Originally released for the PlayStation all the way back in the year 2000, Tony Hawk Pro Skater 2 [App Store] was the definitive skateboarding game of its day. Since then, the Tony Hawk Pro Skater series has spawned a ton of sequels, but, at least in my opinion, no skateboarding game has come close to the same level of fun. I played Tony Hawk Pro Skater 2 so much that I quite literally wore out controllers. I really can’t think of another game I can say the same for.
I’m not alone in absolutely loving the original Tony Hawk Pro Skater 2 either, as it’s currently the #2 top rated game on all of MetaCritic, second only to The Legend of Zelda: Ocarina of Time. In its day, THPS2 received flawless reviews from nearly everyone who touched it, and believe it or not, even the Gameboy Advance port was great… An accomplishment not to be taken lightly given how terribly mediocre even the best Gameboy ports of “full" 3D games were.
Tony Hawk Pro Skater 2 stikes a perfect balance between an in-depth career mode with multiple skaters you can slowly improve by buying additional stat points, skateboards, and tricks while also sporting an extremely open game world that seems to never run out of things for you to do. Once you do finally beat the game, there’s always topping you and your friends’ scores which begin to become a test of endurance for how long you can keep an infinite combo going before falling.
Progressing through career mode involves selecting a skate location and completing goals to earn in-game money. Initially only the warehouse is open, and goals range from finding gaps (two ramps you can jump between), picking up the S K A T E letters, knocking over barrels, reaching several different point totals, and others. Once you make enough money the second skate location opens, and the rest of the game continues like that. Of course, you can always visit old locations, which is vital if you hope to fully tweak out your skater as each stat point you buy is incrementally more expensive than the last.
Sadly, even though Tony Hawk Pro Skater 2 is based on source material that is pure gaming gold, there are the usual console game to iPhone issues. First off, the necessary evil of the virtual D-Pad and set of four buttons to handle all your jumping, flipping, grabbing and grinding really doesn’t do the game any favors. They’re slowly growing on me and work as well as to be expected, but I’m not entirely sure I’ll ever be able to pull the insane infinite combos I could on a real controller just because of how hard it is to rock your thumb between two virtual buttons on the iPhone screen.
Secondly, and potentially worse is that Tony Hawk Pro Skater 2 flat out hasn’t been adapted to be a very good mobile phone game. It still utilizes a similar save system to the now ancient console game where your progress is only saved after each level, so any phone calls will result in you restarting from your last save. This probably isn’t as big of a deal as it sounds, since each skate session is only a couple minutes long, but it still seems worth mentioning.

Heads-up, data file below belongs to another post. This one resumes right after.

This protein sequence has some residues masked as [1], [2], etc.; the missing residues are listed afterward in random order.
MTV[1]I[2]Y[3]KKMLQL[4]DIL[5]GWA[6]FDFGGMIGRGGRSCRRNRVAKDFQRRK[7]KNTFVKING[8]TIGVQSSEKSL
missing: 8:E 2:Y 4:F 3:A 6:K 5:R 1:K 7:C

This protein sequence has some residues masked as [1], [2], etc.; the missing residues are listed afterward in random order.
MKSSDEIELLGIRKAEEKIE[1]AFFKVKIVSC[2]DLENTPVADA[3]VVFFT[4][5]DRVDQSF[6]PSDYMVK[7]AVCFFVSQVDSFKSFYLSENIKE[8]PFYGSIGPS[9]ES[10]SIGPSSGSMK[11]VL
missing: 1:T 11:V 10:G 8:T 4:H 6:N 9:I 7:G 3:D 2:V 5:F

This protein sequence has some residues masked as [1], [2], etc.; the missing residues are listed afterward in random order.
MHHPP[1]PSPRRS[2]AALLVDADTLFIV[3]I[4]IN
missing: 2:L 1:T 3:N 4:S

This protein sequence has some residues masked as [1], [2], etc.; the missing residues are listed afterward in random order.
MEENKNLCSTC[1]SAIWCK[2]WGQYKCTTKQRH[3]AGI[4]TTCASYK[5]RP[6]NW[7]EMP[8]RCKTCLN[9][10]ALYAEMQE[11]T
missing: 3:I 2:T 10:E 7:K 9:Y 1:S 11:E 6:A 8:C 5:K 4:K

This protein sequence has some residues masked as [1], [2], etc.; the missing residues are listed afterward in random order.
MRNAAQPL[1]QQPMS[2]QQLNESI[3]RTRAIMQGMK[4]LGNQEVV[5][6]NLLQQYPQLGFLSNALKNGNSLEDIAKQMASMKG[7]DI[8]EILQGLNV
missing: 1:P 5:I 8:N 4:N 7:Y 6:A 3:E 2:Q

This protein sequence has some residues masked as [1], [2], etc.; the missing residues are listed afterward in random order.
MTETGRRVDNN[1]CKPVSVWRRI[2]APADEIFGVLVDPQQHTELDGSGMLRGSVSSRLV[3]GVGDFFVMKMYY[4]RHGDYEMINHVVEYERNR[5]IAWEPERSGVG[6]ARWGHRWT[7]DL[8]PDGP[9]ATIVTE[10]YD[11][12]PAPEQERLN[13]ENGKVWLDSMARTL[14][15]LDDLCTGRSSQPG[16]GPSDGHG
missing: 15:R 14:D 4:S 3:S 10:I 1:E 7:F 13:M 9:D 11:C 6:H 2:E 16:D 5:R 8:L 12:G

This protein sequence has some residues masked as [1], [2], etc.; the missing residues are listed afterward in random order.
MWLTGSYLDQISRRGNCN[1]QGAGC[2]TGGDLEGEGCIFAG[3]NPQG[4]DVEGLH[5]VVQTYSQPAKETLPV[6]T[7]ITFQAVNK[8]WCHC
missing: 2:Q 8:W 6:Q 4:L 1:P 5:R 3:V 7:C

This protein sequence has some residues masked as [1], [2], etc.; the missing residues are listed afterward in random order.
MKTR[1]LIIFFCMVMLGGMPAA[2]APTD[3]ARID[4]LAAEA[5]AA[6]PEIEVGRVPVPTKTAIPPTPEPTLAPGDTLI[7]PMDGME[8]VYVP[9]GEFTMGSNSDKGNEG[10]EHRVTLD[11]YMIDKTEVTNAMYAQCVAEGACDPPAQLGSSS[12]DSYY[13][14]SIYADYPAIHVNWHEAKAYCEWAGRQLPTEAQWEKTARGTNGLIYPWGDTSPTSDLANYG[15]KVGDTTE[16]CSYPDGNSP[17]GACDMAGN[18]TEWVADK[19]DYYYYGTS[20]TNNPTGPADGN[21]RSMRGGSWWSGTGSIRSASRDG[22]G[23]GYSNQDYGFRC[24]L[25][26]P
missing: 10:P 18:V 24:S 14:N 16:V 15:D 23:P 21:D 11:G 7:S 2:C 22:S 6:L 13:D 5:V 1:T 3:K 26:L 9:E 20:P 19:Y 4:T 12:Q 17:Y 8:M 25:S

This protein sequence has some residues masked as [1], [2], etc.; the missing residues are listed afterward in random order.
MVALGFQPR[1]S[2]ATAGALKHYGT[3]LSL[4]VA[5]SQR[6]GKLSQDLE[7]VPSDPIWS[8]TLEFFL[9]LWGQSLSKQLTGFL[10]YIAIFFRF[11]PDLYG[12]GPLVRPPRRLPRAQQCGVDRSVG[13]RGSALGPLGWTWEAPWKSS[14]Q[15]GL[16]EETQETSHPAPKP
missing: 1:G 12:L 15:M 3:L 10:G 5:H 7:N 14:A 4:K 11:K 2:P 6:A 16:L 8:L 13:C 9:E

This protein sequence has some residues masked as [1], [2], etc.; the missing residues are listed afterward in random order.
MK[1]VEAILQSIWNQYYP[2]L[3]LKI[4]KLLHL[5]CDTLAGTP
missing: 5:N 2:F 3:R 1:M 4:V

Tony Hawk Pro Skater 2 is also a game that would benefit greatly from some kind of online leaderboard integration. The sheer potential this game has to be the most amazing thing I’ve ever seen by implementing leaderboards, push challenges, and replay sharing is out of this world. I can’t even imagine how much fun sending challenges to all my friends I used to play THPS2 with back in the day would be, and I really really hope they consider adding this.
In the graphics and sound departments, it’s all there. In fact, the game looks even better on the iPhone than I remember it. It has a soundtrack of real music, although the original game music by Anthrax, Rage Against the Machine, and Bad Religion are nowhere to be found. Currently the game’s availability is severely limited, but according to Tony Hawk’s Twitter should be available internationally fairly soon.
Despite these issues, if you have any nostalgia at all from playing the original game ten years ago, you’re going to need this game. From the familiar menus to all the skate locations filled with secrets you slowly begin to remember, there’s nothing that compares to Tony Hawk Pro Skater 2. There is no way you won’t be smiling ear to ear the first time you drop in to the warehouse, and chances are, you won’t even care that the controls aren’t ideal because you’re playing Tony Hawk on your phone.
If you’re only familiar with more modern Tony Hawk games, you might be annoyed that it’s lacking (and I use that word loosely) things like a story mode, a more structured career mode, greater depth of customization, and other things that have since become common place in recent skateboarding games. But, honestly, none of that even matters, because the actual skating in Tony Hawk Pro Skater 2 has an absolutely timeless feel to it.
This is a game I will never delete from my iPhone.
App Store Link: Tony Hawk Pro Skater 2, $9.99